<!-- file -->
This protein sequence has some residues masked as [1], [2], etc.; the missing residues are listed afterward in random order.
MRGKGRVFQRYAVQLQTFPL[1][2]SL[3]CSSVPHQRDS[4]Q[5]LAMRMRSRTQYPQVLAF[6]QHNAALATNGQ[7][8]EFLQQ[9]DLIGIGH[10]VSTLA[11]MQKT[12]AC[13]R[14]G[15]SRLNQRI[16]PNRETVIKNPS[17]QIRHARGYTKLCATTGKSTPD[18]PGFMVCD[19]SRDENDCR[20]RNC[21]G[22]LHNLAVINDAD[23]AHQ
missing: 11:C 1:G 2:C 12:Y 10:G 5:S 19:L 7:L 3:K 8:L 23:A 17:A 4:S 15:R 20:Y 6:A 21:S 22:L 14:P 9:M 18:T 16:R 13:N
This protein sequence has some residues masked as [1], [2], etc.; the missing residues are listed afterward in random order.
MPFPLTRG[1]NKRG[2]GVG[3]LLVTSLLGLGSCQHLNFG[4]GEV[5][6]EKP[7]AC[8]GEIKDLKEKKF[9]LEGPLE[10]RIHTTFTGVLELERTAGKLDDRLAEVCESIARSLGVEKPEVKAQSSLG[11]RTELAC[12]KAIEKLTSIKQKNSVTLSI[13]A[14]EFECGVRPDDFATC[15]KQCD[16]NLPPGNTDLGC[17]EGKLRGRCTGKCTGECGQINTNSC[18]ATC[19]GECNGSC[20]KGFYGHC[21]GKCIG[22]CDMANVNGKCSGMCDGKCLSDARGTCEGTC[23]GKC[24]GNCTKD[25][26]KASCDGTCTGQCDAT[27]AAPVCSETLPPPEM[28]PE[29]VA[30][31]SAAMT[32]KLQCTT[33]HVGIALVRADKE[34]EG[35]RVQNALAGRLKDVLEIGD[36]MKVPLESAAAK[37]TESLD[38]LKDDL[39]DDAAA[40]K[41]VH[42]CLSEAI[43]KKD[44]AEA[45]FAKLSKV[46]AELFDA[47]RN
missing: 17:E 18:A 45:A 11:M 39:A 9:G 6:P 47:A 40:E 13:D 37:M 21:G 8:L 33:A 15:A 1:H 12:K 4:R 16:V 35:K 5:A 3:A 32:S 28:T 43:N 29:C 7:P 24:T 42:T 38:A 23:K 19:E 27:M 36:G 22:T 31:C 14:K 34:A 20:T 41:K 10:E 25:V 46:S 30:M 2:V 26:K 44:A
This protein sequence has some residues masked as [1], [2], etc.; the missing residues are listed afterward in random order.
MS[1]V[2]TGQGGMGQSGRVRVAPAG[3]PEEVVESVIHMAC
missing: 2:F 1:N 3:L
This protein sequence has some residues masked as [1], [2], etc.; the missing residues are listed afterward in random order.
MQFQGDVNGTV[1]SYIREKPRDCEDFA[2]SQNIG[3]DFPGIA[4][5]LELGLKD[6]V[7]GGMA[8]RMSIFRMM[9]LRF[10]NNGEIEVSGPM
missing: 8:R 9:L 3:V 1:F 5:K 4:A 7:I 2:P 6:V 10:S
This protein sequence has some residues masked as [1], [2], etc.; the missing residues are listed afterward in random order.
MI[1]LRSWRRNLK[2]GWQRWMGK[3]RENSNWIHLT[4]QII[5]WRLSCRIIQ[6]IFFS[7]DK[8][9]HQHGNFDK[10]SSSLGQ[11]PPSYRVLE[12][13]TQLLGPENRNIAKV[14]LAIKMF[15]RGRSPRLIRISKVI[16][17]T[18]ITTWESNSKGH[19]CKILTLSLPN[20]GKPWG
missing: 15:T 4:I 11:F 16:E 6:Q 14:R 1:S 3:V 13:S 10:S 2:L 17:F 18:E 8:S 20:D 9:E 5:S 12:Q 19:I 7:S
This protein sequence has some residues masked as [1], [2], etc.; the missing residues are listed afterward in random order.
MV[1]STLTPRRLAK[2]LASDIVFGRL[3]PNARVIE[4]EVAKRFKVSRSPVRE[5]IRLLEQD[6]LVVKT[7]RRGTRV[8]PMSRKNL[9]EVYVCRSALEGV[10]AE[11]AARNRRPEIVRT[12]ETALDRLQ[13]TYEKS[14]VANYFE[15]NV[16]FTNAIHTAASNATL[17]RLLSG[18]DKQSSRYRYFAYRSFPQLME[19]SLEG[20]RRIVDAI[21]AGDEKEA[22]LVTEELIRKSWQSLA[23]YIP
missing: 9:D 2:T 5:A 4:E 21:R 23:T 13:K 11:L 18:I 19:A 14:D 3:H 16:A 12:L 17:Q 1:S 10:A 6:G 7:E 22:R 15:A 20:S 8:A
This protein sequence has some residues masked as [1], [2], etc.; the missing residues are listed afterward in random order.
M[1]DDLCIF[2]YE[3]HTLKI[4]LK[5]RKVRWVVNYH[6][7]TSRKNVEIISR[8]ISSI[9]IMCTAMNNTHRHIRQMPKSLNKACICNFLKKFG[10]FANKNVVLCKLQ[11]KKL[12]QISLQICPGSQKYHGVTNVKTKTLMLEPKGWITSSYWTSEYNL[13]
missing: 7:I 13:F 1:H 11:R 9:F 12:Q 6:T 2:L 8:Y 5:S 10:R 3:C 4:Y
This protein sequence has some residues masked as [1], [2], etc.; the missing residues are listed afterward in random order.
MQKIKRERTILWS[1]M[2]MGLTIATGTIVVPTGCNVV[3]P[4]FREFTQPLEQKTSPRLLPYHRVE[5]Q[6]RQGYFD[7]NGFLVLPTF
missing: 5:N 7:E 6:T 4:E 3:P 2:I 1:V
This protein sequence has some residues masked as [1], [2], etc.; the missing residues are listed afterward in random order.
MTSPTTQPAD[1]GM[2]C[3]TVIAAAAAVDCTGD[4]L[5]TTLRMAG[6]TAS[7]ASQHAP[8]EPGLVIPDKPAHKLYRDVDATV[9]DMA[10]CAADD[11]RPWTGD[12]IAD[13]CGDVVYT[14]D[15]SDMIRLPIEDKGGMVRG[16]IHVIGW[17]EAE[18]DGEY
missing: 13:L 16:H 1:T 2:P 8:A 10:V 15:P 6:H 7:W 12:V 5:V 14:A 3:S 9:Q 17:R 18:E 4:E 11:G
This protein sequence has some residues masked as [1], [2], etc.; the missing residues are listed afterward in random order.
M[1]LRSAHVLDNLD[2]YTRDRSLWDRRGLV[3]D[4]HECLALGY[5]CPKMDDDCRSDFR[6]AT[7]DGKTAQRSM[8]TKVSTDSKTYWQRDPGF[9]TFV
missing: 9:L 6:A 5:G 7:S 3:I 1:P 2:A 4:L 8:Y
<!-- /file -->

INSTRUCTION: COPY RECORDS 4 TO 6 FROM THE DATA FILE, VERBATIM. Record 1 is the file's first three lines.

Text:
This protein sequence has some residues masked as [1], [2], etc.; the missing residues are listed afterward in random order.
MQFQGDVNGTV[1]SYIREKPRDCEDFA[2]SQNIG[3]DFPGIA[4][5]LELGLKD[6]V[7]GGMA[8]RMSIFRMM[9]LRF[10]NNGEIEVSGPM
missing: 8:R 9:L 3:V 1:F 5:K 4:A 7:I 2:P 6:V 10:S
This protein sequence has some residues masked as [1], [2], etc.; the missing residues are listed afterward in random order.
MI[1]LRSWRRNLK[2]GWQRWMGK[3]RENSNWIHLT[4]QII[5]WRLSCRIIQ[6]IFFS[7]DK[8][9]HQHGNFDK[10]SSSLGQ[11]PPSYRVLE[12][13]TQLLGPENRNIAKV[14]LAIKMF[15]RGRSPRLIRISKVI[16][17]T[18]ITTWESNSKGH[19]CKILTLSLPN[20]GKPWG
missing: 15:T 4:I 11:F 16:E 6:Q 14:R 1:S 3:V 13:S 10:S 2:L 17:F 18:E 8:S 20:D 9:E 5:S 12:Q 19:I 7:S
This protein sequence has some residues masked as [1], [2], etc.; the missing residues are listed afterward in random order.
MV[1]STLTPRRLAK[2]LASDIVFGRL[3]PNARVIE[4]EVAKRFKVSRSPVRE[5]IRLLEQD[6]LVVKT[7]RRGTRV[8]PMSRKNL[9]EVYVCRSALEGV[10]AE[11]AARNRRPEIVRT[12]ETALDRLQ[13]TYEKS[14]VANYFE[15]NV[16]FTNAIHTAASNATL[17]RLLSG[18]DKQSSRYRYFAYRSFPQLME[19]SLEG[20]RRIVDAI[21]AGDEKEA[22]LVTEELIRKSWQSLA[23]YIP
missing: 9:D 2:T 5:A 4:E 21:R 23:T 13:K 11:L 18:I 19:A 14:D 3:H 16:A 12:L 17:Q 1:S 10:A 6:G 7:E 22:R 15:A 20:S 8:A